Other embodiments of the invention will be apparent to those skilled in the art from a consideration of this specification or practice of the invention disclosed herein. It is intended that the specification and examples be considered as exemplary only, with the true scope and spirit of the invention being indicated by the following claims.

Patent Citations
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Referenced by
Citing PatentFiling datePublication dateApplicantTitle
US5748879 *Apr 26, 1996May 5, 1998Fujitsu LimitedCache memory testing method
US5848434 *Dec 9, 1996Dec 8, 1998Intel CorporationMethod and apparatus for caching state information within a directory-based coherency memory system
US6078997 *Dec 9, 1996Jun 20, 2000Intel CorporationDirectory-based coherency system for maintaining coherency in a dual-ported memory system
US6085276 *Oct 24, 1997Jul 4, 2000Compaq Computers CorporationMulti-processor computer system having a data switch with simultaneous insertion buffers for eliminating arbitration interdependencies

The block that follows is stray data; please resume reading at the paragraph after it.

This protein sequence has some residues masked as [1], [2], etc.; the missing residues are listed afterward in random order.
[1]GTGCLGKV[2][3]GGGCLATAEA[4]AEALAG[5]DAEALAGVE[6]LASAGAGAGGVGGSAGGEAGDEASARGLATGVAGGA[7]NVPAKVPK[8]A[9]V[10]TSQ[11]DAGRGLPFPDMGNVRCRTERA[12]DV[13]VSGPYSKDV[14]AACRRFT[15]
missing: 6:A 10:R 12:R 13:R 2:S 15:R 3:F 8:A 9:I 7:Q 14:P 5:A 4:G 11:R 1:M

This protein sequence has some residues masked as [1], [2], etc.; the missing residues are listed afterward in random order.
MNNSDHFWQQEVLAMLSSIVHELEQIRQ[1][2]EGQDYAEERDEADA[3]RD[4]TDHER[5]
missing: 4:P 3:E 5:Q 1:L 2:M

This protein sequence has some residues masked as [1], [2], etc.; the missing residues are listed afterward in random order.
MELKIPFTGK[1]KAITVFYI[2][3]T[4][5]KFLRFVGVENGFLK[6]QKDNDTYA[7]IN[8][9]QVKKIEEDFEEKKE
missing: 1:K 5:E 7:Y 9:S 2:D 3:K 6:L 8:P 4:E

US6092168 *Oct 25, 1996Jul 18, 2000Hewlett-Packard Co.Data storage system and method for deallocating space by writing and detecting a predefined data pattern
US6098115 *Apr 8, 1998Aug 1, 2000International Business Machines CorporationSystem for reducing storage access latency with accessing main storage and data bus simultaneously
US6233665 *May 27, 1997May 15, 2001Unisys CorporationMapping shared DRAM address bits by accessing data memory in page mode cache status memory in word mode
Classifications
U.S. Classification711/144, 711/145, 711/E12.031, 711/E12.033
International ClassificationG06F12/08
Cooperative ClassificationG06F2212/622, G06F12/0831, G06F12/0826
European ClassificationG06F12/08B4P2E, G06F12/08B4P4